On 23 January 2002, the European Commission proposed a new set of measures (known as the "second railway package") aimed at revitalising the railways through the rapid construction of an integrated European railway area. The actions presented are based on the guidelines of the transport White Paper and are aimed at improved safety , interoperability and opening up of the rail freight market. The Commission had also proposed establishing a European Railway Agency responsible for providing technical support for the safety and interoperability work.
The second railway package of 2004 has accelerated the liberalization of rail freight services by fully opening the rail freight market to competition as from 1 January 2007. In addition, the package created the European Railway Agency situated in Valenciennes (France), introduced common procedures for accident investigation and established Safety Authorities in each Member State.
European Railway Agency
The European Railway Agency is a driving force in the policy for modernising the European railway sector. Mutually incompatible technical and security regulations in the twenty-five Member States (Malta and Cyprus do not have railways) are a major handicap to the development of the railway sector. The Agency will work to gradually align technical regulations and establish common safety objectives which all Europe's railways must achieve.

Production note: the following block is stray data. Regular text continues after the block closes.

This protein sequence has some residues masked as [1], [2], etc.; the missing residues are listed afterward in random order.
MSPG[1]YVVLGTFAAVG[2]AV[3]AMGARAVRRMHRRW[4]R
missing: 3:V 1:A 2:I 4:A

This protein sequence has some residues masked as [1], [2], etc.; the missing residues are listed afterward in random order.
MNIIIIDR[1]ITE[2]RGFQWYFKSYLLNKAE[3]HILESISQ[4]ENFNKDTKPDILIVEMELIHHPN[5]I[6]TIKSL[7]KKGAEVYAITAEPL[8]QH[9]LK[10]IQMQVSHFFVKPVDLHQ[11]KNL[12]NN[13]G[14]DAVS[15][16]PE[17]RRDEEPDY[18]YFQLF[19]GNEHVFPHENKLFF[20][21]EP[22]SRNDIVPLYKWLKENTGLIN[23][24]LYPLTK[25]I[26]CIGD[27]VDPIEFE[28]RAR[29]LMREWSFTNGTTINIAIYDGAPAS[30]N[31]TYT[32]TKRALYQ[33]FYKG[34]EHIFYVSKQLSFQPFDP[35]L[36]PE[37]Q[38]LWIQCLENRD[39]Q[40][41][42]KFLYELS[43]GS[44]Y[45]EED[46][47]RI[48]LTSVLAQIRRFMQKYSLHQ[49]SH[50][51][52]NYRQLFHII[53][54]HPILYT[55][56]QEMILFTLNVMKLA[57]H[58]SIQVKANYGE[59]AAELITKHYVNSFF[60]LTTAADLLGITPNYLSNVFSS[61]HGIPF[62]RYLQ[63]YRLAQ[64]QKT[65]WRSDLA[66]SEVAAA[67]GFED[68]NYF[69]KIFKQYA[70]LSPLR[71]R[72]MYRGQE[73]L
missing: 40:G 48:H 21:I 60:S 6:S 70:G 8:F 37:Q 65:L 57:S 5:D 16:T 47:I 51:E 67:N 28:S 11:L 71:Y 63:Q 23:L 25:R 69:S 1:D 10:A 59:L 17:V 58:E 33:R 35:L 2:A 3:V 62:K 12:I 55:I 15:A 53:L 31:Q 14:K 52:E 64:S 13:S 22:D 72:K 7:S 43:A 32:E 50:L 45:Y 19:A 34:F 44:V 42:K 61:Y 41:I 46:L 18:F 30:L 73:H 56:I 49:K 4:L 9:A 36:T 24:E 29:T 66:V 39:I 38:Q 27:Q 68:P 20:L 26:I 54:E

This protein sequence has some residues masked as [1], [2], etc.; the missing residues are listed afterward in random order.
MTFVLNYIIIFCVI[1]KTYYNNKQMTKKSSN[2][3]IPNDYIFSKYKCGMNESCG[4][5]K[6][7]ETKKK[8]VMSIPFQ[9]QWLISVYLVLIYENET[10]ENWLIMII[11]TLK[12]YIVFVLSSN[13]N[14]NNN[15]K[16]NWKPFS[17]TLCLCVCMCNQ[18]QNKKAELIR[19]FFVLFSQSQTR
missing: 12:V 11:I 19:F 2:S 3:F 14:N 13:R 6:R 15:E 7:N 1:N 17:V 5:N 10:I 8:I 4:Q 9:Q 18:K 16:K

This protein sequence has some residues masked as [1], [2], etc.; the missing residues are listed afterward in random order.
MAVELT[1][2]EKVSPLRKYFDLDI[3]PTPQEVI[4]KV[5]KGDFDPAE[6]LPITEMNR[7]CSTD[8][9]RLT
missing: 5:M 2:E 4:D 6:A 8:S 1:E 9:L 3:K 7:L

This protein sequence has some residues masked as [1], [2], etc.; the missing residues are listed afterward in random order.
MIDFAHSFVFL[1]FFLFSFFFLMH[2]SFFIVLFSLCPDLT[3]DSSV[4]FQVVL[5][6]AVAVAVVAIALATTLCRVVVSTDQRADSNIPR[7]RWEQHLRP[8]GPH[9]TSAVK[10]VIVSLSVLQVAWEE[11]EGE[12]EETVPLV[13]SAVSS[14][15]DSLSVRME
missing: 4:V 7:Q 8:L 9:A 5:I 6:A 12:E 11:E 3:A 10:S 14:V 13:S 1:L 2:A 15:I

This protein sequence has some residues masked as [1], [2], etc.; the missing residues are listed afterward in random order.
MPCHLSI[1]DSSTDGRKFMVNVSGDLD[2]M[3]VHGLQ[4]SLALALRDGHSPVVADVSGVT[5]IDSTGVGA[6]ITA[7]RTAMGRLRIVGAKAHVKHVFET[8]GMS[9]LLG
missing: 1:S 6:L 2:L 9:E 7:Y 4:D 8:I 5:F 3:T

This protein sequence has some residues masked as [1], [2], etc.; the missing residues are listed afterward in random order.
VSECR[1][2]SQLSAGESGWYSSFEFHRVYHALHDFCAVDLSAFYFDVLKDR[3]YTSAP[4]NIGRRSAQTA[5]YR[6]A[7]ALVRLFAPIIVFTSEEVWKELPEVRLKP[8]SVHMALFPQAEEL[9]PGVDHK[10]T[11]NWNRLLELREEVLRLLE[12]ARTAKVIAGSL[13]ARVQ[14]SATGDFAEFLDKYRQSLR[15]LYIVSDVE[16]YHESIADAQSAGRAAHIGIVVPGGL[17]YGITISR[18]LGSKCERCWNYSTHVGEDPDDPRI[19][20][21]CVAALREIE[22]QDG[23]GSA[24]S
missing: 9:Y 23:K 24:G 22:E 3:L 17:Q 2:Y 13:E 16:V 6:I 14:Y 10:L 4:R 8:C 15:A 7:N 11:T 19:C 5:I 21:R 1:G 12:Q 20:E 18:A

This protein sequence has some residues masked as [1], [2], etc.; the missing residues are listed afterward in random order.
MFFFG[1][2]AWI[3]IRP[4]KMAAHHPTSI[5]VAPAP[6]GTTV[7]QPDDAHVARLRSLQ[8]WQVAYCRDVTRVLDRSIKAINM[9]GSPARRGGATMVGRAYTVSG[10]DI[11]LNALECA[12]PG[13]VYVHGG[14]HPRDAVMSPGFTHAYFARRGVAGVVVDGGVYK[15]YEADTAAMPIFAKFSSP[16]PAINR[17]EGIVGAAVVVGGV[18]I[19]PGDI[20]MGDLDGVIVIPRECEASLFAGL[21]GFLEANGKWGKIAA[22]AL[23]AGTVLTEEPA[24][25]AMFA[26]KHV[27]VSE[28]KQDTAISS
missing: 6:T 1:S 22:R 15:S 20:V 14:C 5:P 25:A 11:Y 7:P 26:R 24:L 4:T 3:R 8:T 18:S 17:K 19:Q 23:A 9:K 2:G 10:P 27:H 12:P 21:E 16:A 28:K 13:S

Summaries of legislation
Directive 2004/49/EC of 29 April 2004 on safety on the Community's railways and amending Council Directive 95/18/CE on the licensing of railway undertakings and Directive 2001/14/CE on the allocation of railway infrastructure capacity and the levying of charges for the use of railway infrastructure and safety certification
Directive 2004/50/EC of 29 April 2004 amending Council Directive 96/48/EC on the interoperability of the trans-European high-speed rail system and Directive 2001/16/EC of the European Parliament and of the Council on the interoperability of the trans-European conventional rail system